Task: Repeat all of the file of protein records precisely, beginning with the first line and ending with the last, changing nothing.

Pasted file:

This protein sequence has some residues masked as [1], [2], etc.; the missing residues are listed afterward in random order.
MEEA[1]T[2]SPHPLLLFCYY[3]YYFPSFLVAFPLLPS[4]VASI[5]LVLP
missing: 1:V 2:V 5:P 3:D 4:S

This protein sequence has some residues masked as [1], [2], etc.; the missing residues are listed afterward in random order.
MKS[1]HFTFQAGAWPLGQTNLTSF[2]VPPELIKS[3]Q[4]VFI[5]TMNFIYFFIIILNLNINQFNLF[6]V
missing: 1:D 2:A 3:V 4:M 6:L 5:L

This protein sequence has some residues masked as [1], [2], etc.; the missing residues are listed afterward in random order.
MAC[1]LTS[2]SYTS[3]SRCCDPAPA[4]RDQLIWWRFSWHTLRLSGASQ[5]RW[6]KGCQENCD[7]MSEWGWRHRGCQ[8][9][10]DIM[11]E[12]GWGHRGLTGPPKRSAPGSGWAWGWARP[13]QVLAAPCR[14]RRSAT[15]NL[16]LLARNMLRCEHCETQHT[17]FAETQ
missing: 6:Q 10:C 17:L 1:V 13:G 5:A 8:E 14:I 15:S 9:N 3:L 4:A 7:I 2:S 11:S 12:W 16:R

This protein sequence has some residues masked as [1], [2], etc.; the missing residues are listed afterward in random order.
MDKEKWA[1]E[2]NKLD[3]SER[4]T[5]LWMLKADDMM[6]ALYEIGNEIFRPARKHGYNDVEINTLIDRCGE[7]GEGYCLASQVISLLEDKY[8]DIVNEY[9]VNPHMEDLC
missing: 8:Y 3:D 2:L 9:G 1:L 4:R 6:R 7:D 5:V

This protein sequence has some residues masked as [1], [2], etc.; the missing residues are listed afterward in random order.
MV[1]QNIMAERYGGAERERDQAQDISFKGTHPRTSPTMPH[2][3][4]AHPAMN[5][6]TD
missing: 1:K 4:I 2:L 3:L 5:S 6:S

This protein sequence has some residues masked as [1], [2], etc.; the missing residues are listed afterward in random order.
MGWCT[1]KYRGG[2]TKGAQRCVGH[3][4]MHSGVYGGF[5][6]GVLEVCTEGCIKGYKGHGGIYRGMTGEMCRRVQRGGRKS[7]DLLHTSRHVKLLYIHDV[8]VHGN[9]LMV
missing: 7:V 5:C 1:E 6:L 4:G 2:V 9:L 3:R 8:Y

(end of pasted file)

This protein sequence has some residues masked as [1], [2], etc.; the missing residues are listed afterward in random order.
MEEA[1]T[2]SPHPLLLFCYY[3]YYFPSFLVAFPLLPS[4]VASI[5]LVLP
missing: 1:V 2:V 5:P 3:D 4:S

This protein sequence has some residues masked as [1], [2], etc.; the missing residues are listed afterward in random order.
MKS[1]HFTFQAGAWPLGQTNLTSF[2]VPPELIKS[3]Q[4]VFI[5]TMNFIYFFIIILNLNINQFNLF[6]V
missing: 1:D 2:A 3:V 4:M 6:L 5:L

This protein sequence has some residues masked as [1], [2], etc.; the missing residues are listed afterward in random order.
MAC[1]LTS[2]SYTS[3]SRCCDPAPA[4]RDQLIWWRFSWHTLRLSGASQ[5]RW[6]KGCQENCD[7]MSEWGWRHRGCQ[8][9][10]DIM[11]E[12]GWGHRGLTGPPKRSAPGSGWAWGWARP[13]QVLAAPCR[14]RRSAT[15]NL[16]LLARNMLRCEHCETQHT[17]FAETQ
missing: 6:Q 10:C 17:L 1:V 13:G 5:A 8:E 14:I 15:S 9:N 3:L 4:A 7:I 2:S 11:S 12:W 16:R

This protein sequence has some residues masked as [1], [2], etc.; the missing residues are listed afterward in random order.
MDKEKWA[1]E[2]NKLD[3]SER[4]T[5]LWMLKADDMM[6]ALYEIGNEIFRPARKHGYNDVEINTLIDRCGE[7]GEGYCLASQVISLLEDKY[8]DIVNEY[9]VNPHMEDLC
missing: 8:Y 3:D 2:L 9:G 1:L 4:R 6:R 7:D 5:V

This protein sequence has some residues masked as [1], [2], etc.; the missing residues are listed afterward in random order.
MV[1]QNIMAERYGGAERERDQAQDISFKGTHPRTSPTMPH[2][3][4]AHPAMN[5][6]TD
missing: 1:K 4:I 2:L 3:L 5:S 6:S

This protein sequence has some residues masked as [1], [2], etc.; the missing residues are listed afterward in random order.
MGWCT[1]KYRGG[2]TKGAQRCVGH[3][4]MHSGVYGGF[5][6]GVLEVCTEGCIKGYKGHGGIYRGMTGEMCRRVQRGGRKS[7]DLLHTSRHVKLLYIHDV[8]VHGN[9]LMV
missing: 7:V 5:C 1:E 6:L 4:G 2:V 9:L 3:R 8:Y